After I found out I was pregnant, I was already scheduled to go back to Austin for a work trip, and I was able to discuss options with him in person. Immediately, he let me know he would sign over all rights and responsibilities. His callousness hurt, but I had already done a full analysis and knew I couldn’t continue with the pregnancy. His response made it clear that an abortion was the right choice for me. 

I wasn’t angry at the choice I made; I was confident in my decision to have an abortion. But I was angry for putting myself in a situation where I had to make that choice at all. All I could do was blame myself for not being vigilant enough and letting that mistake happen at all. 

I immediately called Planned Parenthood in Dallas, because that was the closest location that provided abortions, and I was able to get scheduled at their first availability two weeks later. In the meantime, I had to continue going to work and raising my child acting like nothing was wrong. I felt so foreign in my own body. Only one person at work knew. My boss didn’t know. My family didn’t know. My best friends didn’t know.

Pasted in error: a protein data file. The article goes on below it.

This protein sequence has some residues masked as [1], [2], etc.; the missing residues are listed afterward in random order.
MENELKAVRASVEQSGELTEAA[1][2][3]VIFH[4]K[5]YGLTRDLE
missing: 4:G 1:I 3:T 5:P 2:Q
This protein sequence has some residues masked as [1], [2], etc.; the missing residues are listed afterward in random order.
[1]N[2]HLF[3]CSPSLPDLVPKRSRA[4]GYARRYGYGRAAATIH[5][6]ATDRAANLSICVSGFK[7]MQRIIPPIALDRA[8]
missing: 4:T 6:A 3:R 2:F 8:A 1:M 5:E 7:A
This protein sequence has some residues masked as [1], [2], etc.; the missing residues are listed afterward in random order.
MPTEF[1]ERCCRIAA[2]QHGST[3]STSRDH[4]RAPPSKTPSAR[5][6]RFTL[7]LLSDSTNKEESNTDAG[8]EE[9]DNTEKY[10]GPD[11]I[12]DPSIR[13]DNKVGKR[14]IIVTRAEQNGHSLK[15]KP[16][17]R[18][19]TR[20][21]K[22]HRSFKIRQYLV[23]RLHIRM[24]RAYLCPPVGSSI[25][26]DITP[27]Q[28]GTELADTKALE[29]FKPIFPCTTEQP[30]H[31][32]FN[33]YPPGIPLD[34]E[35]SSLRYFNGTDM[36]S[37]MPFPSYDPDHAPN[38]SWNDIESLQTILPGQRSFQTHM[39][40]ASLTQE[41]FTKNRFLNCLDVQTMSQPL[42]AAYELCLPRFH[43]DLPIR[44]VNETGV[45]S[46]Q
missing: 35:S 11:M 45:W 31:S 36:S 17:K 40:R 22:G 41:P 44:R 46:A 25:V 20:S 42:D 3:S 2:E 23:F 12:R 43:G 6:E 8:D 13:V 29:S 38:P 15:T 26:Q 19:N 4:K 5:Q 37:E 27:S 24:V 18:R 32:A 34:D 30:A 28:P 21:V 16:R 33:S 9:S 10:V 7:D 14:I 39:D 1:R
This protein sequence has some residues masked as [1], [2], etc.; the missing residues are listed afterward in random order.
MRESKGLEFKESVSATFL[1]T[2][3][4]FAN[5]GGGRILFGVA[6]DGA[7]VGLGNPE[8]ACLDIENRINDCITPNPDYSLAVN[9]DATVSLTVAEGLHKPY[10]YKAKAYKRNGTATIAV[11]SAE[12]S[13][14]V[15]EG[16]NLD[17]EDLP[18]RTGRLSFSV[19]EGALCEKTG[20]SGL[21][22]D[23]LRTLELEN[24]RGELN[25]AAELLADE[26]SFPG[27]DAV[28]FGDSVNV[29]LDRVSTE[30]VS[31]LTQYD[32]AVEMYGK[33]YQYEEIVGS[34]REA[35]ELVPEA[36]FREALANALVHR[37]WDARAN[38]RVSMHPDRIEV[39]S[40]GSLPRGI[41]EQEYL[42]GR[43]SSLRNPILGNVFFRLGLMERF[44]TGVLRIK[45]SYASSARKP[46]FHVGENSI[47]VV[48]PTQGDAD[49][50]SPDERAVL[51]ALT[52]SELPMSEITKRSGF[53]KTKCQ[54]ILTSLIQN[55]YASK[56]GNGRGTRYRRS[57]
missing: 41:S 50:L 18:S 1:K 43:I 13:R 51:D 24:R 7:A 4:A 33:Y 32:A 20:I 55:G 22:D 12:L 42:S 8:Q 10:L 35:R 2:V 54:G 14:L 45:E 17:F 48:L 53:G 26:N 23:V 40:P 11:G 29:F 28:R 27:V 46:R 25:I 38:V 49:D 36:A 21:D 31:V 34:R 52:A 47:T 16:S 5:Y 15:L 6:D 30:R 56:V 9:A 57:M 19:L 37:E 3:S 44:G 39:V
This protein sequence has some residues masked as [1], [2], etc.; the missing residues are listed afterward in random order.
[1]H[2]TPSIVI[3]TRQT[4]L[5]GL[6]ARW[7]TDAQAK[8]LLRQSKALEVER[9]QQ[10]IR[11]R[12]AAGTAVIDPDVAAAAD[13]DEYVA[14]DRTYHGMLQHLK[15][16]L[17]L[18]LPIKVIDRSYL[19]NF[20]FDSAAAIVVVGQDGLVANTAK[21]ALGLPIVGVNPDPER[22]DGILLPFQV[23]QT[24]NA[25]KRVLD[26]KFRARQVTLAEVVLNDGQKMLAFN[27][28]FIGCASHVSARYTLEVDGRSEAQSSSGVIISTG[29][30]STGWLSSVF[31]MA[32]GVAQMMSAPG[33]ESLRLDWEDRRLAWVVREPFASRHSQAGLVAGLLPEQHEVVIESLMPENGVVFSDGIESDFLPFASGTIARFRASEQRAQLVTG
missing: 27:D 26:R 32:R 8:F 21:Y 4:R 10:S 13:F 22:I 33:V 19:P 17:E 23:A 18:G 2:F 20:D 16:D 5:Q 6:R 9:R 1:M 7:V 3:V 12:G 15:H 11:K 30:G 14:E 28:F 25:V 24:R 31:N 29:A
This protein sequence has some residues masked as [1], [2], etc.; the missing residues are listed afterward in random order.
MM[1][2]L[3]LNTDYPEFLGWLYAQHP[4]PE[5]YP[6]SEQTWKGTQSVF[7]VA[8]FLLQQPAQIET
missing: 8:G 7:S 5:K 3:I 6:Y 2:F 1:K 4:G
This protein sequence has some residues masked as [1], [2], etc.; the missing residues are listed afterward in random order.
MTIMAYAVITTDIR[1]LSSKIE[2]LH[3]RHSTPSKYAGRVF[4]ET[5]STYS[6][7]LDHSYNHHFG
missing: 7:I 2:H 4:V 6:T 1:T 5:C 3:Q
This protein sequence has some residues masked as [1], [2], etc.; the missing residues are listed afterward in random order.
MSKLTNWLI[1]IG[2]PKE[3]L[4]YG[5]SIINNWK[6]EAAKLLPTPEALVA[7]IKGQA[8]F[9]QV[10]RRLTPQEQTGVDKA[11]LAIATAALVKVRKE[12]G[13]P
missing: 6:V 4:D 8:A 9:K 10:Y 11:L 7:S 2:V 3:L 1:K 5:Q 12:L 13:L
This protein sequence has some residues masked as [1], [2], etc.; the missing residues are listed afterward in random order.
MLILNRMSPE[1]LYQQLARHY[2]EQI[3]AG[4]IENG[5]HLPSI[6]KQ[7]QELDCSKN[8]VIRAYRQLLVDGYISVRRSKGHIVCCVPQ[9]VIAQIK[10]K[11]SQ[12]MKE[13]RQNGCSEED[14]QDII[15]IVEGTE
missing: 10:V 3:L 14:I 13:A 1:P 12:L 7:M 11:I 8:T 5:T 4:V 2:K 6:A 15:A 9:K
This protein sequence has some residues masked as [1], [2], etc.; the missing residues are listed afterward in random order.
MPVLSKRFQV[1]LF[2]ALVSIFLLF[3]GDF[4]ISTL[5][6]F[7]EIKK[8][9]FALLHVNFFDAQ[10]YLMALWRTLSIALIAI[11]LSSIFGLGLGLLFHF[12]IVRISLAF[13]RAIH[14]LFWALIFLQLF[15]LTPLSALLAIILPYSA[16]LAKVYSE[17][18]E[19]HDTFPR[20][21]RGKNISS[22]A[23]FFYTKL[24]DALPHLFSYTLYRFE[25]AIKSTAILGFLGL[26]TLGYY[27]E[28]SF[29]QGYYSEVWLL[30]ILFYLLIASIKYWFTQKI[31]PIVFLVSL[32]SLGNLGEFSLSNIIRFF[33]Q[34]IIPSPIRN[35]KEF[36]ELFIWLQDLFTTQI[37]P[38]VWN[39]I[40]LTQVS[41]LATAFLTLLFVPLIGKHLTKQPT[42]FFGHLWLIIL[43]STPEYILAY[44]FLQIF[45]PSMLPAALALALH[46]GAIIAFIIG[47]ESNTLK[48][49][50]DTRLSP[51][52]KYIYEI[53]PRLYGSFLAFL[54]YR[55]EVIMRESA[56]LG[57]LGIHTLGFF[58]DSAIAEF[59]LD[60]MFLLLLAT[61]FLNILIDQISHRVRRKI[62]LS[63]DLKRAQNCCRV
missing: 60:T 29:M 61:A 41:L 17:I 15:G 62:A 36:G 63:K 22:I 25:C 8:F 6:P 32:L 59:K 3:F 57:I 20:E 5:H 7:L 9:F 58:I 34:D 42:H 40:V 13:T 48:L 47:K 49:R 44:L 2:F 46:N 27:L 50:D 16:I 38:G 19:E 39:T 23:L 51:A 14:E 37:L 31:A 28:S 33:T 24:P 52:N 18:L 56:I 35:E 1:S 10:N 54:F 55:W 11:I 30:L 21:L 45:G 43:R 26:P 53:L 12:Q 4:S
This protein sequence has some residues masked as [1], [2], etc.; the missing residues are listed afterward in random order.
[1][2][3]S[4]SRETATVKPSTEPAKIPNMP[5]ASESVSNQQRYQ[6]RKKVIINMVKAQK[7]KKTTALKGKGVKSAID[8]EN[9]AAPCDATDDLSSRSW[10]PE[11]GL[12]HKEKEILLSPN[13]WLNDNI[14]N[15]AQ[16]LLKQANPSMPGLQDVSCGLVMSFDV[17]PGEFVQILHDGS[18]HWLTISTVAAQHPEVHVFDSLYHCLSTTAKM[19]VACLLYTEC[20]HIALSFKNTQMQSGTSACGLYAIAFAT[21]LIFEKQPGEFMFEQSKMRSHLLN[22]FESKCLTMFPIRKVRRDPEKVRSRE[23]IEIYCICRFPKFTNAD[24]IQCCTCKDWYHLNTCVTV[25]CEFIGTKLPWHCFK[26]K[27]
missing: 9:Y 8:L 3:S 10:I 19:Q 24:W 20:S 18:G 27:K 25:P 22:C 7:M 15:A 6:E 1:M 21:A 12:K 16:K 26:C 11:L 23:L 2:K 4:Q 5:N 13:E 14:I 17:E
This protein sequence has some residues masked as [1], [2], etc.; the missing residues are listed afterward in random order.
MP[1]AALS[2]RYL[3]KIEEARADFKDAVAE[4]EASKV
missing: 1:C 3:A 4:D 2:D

Seven years ago, getting an abortion came with some complications. It cost $900, and I was already financially strapped with limited paid time off. Having to travel to Dallas twice – once for the consultation and then 48 hours later for the procedure, which was a Texas state restriction –  meant taking rare days off at a job where I was barely making a living wage. 

I wasn’t allowed to have a pill abortion, another state restriction, despite being so early in my pregnancy that it was difficult to detect the electrical signals during the ultrasound that pro-life billboards claim to be a heartbeat. I was barely four weeks along when I called to make the appointment. It could have been done at home. Instead, I had to leave town and have a more expensive, risky and invasive surgical procedure.